However, global warming and its rising sea levels now make it harder simply to shrug off measures to shield the city from storms. Sandy drove 14-foot higher-than-normal seas — breaking a nearly 200-year-old record — into car and subway tunnels, streets of trendy neighborhoods, commuter highways and an electrical substation that shorted out nearly all of lower Manhattan.
The late October storm left 43 dead in the city, and City Council Speaker Christine Quinn estimated at least $26 billion in damages and economic losses. The regional cost has been estimated at $50 billion, making Sandy the second most destructive storm in U.S. history after Katrina.
Yet heavier storms are forecast. A 1995 study involving the U.S. Army Corps of Engineers envisioned a worst-case storm scenario for New York: High winds rip windows and masonry from skyscrapers, forcing pedestrians to flee to subway tunnels to avoid the falling debris. The tunnels soon flood.
With its dense population and distinctive coastline, New York is especially vulnerable, with Manhattan at the center.
The famous island can be pounded by storm surges from three sides: from the west via the Arthur Kill, from the south through the Upper Bay, and from the Long Island Sound through the East River. Relatively shallow depth offshore allows storm waters to pile up; the north-south shoreline of New Jersey and the east-west orientation of Long Island further channel gushing seas right at Manhattan.
Some believe that Sandy was bad enough at least to advance more serious study of stronger protections. "I think the superstorm we had really put the fear of God into people, because no one really believed it would happen," said urban planner Juliana Maantay at Lehman College-City University of New York.
But nearly all flood researchers interviewed by the AP voiced considerable skepticism about action in the foreseeable future. "In a half year's time, there will be other problems again, I can tell you," said Dutch urban planner Jeroen Aerts, who has studied storm protections around the world.
William Solecki, a Manhattan-based Hunter College planner who has been at the center of city and state task forces on climate change, guessed that little more will be done to prevent future flooding beyond "nibbling at the edges" of the threat.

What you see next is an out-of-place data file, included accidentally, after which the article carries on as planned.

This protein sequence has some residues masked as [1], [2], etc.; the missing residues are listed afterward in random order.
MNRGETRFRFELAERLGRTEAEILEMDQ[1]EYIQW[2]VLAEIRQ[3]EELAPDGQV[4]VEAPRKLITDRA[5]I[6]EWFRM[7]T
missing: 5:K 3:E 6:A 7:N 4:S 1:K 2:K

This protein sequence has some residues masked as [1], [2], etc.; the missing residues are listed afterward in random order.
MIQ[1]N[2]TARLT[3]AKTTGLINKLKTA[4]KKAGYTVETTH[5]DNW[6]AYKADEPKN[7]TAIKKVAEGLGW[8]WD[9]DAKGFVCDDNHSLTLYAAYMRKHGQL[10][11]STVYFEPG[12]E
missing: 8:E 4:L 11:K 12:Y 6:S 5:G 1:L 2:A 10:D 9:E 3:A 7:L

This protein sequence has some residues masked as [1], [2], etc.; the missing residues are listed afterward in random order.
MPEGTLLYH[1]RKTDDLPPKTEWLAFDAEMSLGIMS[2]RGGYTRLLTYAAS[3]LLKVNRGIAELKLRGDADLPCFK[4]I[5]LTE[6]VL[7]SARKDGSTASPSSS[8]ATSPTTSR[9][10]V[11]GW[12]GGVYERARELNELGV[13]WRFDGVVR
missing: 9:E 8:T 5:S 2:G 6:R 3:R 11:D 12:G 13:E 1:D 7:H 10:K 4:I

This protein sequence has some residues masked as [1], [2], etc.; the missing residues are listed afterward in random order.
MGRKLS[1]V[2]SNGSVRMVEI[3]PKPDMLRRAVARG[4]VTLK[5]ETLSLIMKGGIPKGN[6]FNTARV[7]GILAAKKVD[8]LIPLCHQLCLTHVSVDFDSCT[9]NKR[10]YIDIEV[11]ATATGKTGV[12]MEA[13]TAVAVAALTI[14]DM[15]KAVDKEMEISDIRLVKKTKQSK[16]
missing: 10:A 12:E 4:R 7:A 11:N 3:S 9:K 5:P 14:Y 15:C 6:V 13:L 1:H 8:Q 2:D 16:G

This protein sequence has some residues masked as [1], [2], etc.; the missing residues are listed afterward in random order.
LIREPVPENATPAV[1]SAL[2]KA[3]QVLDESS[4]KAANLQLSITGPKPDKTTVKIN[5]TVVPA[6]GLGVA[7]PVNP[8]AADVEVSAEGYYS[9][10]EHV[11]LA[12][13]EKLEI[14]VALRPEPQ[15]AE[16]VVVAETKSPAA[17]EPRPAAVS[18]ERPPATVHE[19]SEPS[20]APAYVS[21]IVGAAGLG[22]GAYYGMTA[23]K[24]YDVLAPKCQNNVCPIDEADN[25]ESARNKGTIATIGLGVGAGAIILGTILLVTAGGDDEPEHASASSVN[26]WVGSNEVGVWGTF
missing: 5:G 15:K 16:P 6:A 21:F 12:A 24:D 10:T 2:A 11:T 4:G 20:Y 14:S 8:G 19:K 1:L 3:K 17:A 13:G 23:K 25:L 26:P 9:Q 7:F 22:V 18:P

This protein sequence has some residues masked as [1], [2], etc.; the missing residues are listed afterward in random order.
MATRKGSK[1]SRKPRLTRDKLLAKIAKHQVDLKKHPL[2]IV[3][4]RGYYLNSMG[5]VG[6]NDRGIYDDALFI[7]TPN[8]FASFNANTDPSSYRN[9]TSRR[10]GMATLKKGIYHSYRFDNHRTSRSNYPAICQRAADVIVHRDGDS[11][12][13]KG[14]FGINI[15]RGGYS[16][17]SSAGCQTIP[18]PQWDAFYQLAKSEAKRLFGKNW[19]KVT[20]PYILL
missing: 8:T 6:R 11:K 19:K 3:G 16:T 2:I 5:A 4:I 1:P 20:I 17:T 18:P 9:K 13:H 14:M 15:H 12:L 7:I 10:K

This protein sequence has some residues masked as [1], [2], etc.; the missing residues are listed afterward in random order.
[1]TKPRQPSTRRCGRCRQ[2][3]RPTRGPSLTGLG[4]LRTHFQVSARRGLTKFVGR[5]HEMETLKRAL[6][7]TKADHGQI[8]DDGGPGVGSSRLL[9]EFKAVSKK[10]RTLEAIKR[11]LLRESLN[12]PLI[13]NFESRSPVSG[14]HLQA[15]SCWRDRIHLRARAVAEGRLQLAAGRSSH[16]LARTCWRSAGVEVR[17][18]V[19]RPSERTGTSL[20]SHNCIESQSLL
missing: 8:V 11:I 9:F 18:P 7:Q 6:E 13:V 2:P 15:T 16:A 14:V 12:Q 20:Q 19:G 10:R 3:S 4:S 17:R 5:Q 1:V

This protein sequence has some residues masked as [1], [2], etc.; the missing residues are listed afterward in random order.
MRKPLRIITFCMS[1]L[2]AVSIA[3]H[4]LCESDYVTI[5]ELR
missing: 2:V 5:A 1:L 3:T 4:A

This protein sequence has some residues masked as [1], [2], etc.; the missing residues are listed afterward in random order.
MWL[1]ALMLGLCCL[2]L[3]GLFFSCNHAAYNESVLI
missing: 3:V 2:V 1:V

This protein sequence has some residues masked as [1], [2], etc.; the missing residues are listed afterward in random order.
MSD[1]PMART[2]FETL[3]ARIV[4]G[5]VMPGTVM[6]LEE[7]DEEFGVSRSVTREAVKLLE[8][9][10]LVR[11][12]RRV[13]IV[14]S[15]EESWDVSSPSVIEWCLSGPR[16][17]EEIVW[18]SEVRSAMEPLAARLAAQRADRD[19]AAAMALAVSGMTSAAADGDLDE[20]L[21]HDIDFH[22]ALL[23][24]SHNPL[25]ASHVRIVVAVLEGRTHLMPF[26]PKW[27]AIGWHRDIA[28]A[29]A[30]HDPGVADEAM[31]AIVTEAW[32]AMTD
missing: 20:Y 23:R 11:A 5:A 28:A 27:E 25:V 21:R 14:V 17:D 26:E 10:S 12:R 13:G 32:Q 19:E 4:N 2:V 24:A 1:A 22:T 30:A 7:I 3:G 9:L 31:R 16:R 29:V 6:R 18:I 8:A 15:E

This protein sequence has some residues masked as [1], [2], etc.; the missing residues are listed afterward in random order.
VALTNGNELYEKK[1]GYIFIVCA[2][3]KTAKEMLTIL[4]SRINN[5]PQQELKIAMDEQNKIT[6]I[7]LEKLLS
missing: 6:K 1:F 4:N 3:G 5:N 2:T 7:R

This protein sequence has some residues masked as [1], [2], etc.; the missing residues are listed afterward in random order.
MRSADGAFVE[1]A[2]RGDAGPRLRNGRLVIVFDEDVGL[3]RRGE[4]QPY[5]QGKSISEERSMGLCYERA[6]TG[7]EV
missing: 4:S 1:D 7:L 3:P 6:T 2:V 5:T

In recent years, the city has been enforcing codes that require flood-zone builders to keep electrical and other critical systems above predicted high water from what was until recently thought to be a once-in-a-century storm. Sealing other key equipment against water has been encouraged. The city has tried to keep storm grates free of debris and has elevated subway entrances. The buzz word has been making things more "resilient."
But this approach does little to stop swollen waters of a gigantic storm from pouring over lower Manhattan. "Resiliency means if you get knocked down, this is how you get back up again," huffs activist Trentlyon. "They just were talking about what you do afterward." He said Sandy's flood water rose to 5 feet at street level in Chelsea, where he lives on the western side of lower Manhattan.
The city has at least toyed with the idea of barriers and even considered various locations in a 2008 study. "I have always considered that flood gates are something we should consider, but are not necessarily the immediate answer to rush toward," said Rohit Aggarwala, a Stanford University teacher who is former director of the New York mayor's Office of Long-Term Planning and Sustainability.
Unswayed by Sandy, Mayor Michael Bloomberg and his assistants have been blunter. Bloomberg said barriers might not be worthwhile "even if you spent a fortune."
Deputy Mayor Cas Holloway said no specific measures — whether more wetlands, higher seawalls or harbor barriers — have been ruled out because "there's no one-size-fits-all solution." But he compared sea barriers to the Maginot Line, the fortified line of defenses that Germany quickly sidestepped to conquer France at the beginning of World War II.
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